During the First World War he joined the West Riding Regiment, and later transferred to the Royal Engineers.
After returning from active service in World War I, Appleton became assistant demonstrator in experimental physics at the Cavendish Laboratory in 1920. He was professor of physics at King's College London (1924–36) and professor of natural philosophy at Cambridge University (1936–39). From 1939 to 1949 he was secretary of the Department of Scientific and Industrial Research. Knighted in 1941, he received the 1947 Nobel Prize in Physics for his contributions to the knowledge of the ionosphere, which led to the development of radar.
In 1902 Oliver Heaviside and Arthur Edwin Kennelly independently proposed the idea of there being a conducting layer that reflected radio signals. Guglielmo Marconi had been able to make his historic transatlantic transmissions; to achieve this, refraction of the signals was necessary to reach its destination.
In his work, Appleton had observed that the strength of the radio signal from a transmitter on a frequency such as the medium wave band and over a path of a hundred miles or so was constant during the day but that it varied during the night. This led to him to believe that it was possible that two radio signals were being received. One was traveling along the ground, and another was reflected by a layer in the upper atmosphere. The fading or variation in strength of the overall radio signal received resulted from the interference pattern of the two signals.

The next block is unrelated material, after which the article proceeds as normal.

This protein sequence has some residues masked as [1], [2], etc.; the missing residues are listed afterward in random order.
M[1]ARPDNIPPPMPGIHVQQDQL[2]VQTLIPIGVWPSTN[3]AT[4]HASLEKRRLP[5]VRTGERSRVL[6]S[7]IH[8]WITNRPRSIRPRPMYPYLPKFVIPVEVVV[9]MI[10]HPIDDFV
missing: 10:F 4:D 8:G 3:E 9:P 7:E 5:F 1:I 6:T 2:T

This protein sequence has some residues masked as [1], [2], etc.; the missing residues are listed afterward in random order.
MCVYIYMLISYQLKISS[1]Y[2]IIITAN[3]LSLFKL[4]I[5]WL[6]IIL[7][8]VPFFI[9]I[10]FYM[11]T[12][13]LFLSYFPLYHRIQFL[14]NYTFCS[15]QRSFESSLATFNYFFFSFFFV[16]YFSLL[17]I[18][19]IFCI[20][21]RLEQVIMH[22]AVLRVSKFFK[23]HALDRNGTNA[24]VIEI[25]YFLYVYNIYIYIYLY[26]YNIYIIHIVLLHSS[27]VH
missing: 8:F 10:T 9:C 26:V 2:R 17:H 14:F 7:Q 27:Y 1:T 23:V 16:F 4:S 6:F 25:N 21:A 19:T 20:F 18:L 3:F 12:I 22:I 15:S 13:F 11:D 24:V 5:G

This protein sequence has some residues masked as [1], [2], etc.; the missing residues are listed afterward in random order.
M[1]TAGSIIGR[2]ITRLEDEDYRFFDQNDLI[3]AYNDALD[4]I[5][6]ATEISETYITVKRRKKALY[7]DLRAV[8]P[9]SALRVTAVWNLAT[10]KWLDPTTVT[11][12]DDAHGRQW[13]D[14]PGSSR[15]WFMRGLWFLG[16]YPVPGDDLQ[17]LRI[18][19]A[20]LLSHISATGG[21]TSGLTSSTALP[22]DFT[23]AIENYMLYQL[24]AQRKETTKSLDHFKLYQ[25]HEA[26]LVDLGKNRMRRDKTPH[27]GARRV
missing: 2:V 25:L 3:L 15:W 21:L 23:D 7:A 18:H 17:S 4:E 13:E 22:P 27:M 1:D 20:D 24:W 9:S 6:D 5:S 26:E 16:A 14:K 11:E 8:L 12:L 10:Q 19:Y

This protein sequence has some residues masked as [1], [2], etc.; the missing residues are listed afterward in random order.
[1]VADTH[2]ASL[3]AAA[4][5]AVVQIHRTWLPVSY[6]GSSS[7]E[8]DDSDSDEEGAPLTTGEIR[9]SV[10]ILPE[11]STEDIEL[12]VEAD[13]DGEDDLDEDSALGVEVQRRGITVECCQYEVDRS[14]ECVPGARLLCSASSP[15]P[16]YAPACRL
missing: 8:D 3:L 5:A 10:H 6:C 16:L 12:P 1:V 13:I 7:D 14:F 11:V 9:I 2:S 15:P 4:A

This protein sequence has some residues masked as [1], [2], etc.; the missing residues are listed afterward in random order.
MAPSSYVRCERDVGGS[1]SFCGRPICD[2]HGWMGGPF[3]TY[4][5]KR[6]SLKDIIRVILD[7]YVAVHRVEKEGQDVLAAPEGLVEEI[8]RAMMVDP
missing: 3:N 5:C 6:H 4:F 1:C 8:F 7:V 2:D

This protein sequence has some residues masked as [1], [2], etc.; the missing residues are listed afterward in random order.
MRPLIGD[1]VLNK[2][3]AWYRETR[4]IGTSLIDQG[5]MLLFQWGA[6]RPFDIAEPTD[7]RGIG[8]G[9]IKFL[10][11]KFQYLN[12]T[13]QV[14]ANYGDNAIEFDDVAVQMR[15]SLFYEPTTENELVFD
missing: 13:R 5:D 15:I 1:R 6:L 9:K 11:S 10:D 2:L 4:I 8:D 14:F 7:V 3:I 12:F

To prove his theory, in 1924 Appleton used the British Broadcasting Corporation (BBC) radio broadcast transmitter at Bournemouth, England. This transmitted a signal towards the upper reaches of the atmosphere. He received the radio signals near Cambridge, proving they were being reflected. By making a periodic change to the frequency of the broadcast radio signal he was able to measure the time taken for the signals to travel to the layers in the upper atmosphere and back. In this way he was able to calculate that the height of the reflecting layer was 60 miles above the ground.
From 1949 until his death in 1965, he was Principal and Vice-Chancellor of the University of Edinburgh.
In 1974 the Radio and Space Research Station was renamed the Appleton Laboratory in honour of the man who had done so much to establish the UK as a leading force in ionospheric research, and had been involved with the station first as a researcher and then as secretary of its parent body, the Department of Scientific and Industrial Research.